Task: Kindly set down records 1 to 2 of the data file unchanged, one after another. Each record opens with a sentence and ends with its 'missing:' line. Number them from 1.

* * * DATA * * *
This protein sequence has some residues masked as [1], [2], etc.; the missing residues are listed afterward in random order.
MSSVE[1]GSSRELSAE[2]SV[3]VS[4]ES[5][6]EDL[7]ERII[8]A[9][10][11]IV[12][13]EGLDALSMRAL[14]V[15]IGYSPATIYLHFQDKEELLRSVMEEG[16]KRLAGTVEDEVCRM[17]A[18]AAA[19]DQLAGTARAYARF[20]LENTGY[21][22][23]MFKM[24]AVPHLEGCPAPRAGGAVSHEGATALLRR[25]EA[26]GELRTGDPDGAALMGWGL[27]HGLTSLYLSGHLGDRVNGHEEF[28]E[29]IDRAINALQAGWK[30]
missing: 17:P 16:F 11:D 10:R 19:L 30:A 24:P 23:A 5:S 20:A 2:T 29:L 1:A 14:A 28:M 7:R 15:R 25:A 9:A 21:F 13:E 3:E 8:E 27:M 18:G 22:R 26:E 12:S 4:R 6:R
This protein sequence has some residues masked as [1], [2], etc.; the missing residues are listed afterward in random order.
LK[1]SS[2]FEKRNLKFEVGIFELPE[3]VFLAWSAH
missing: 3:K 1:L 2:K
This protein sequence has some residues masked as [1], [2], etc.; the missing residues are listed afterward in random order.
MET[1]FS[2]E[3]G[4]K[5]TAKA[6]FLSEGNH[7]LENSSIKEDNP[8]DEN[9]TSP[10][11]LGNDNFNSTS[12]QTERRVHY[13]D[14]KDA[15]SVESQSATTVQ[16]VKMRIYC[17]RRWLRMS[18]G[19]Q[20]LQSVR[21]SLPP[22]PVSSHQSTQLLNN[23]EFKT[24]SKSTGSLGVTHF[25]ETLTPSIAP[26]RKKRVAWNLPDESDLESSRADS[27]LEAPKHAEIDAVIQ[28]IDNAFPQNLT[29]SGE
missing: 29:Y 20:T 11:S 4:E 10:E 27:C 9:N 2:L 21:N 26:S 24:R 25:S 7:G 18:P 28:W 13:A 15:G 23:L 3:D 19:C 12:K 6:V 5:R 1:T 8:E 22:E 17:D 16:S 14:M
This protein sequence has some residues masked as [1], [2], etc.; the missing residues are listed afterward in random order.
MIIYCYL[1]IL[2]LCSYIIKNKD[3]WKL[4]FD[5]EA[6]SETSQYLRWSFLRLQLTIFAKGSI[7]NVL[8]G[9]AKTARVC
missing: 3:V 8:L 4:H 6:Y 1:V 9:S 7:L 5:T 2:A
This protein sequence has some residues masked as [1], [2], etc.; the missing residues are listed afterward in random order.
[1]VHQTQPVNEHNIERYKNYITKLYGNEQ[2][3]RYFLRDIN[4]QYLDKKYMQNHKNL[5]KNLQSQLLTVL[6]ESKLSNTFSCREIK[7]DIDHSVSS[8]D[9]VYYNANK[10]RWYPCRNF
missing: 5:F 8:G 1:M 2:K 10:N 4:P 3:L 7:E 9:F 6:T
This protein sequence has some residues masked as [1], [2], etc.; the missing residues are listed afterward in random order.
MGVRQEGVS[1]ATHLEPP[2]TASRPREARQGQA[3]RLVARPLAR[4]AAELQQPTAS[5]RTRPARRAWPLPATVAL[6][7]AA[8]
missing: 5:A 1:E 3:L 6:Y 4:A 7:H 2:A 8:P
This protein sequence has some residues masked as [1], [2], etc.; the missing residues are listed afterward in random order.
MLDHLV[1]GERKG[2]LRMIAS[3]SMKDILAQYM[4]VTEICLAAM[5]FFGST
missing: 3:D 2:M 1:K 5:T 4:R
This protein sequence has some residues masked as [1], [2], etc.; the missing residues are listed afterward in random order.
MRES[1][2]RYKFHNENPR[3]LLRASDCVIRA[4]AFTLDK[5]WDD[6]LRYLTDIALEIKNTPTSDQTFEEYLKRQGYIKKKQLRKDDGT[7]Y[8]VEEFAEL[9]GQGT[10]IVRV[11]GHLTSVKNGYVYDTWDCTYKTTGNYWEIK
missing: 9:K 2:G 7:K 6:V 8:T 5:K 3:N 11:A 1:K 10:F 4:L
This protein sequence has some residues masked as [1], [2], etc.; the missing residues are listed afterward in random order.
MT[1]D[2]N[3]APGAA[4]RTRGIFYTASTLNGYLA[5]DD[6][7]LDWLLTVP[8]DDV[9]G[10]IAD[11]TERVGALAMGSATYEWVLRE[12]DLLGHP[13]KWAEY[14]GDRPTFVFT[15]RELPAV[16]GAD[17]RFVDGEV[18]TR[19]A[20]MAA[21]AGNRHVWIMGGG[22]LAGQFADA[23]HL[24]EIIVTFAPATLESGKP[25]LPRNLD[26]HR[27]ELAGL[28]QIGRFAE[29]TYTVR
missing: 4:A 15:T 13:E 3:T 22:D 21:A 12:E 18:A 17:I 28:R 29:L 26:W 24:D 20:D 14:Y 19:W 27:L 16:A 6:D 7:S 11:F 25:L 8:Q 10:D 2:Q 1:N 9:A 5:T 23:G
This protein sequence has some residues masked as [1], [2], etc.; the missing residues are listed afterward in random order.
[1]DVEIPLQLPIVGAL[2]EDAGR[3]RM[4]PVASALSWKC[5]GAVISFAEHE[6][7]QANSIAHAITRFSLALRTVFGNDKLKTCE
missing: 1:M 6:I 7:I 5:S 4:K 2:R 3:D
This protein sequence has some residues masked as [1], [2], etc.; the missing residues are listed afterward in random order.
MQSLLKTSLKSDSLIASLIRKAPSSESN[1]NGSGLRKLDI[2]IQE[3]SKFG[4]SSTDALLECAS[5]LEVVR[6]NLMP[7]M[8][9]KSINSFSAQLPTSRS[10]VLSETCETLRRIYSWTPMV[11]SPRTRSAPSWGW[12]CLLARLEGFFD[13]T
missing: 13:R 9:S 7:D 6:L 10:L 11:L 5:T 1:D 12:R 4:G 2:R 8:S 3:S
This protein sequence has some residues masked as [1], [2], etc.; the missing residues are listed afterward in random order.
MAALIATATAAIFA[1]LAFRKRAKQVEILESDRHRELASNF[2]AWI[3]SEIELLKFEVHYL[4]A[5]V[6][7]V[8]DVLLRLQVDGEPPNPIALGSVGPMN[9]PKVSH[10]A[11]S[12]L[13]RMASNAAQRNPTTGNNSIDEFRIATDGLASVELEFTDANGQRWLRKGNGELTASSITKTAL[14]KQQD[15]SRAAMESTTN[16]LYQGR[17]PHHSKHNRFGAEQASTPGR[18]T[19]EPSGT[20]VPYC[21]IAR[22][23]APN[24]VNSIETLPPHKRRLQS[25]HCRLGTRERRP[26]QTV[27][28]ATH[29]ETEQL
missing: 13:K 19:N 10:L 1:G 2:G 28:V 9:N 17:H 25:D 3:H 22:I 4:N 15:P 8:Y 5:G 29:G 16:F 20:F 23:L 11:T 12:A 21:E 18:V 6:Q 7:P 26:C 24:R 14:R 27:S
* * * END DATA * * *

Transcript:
This protein sequence has some residues masked as [1], [2], etc.; the missing residues are listed afterward in random order.
MSSVE[1]GSSRELSAE[2]SV[3]VS[4]ES[5][6]EDL[7]ERII[8]A[9][10][11]IV[12][13]EGLDALSMRAL[14]V[15]IGYSPATIYLHFQDKEELLRSVMEEG[16]KRLAGTVEDEVCRM[17]A[18]AAA[19]DQLAGTARAYARF[20]LENTGY[21][22][23]MFKM[24]AVPHLEGCPAPRAGGAVSHEGATALLRR[25]EA[26]GELRTGDPDGAALMGWGL[27]HGLTSLYLSGHLGDRVNGHEEF[28]E[29]IDRAINALQAGWK[30]
missing: 17:P 16:F 11:D 10:R 19:L 30:A 24:P 23:A 5:S 20:A 2:T 29:L 1:A 14:A 28:M 7:R 15:R 25:A 9:A 21:F 13:E 3:E 8:E 27:M 18:G 22:R 26:E 12:S 4:R 6:R
This protein sequence has some residues masked as [1], [2], etc.; the missing residues are listed afterward in random order.
LK[1]SS[2]FEKRNLKFEVGIFELPE[3]VFLAWSAH
missing: 3:K 1:L 2:K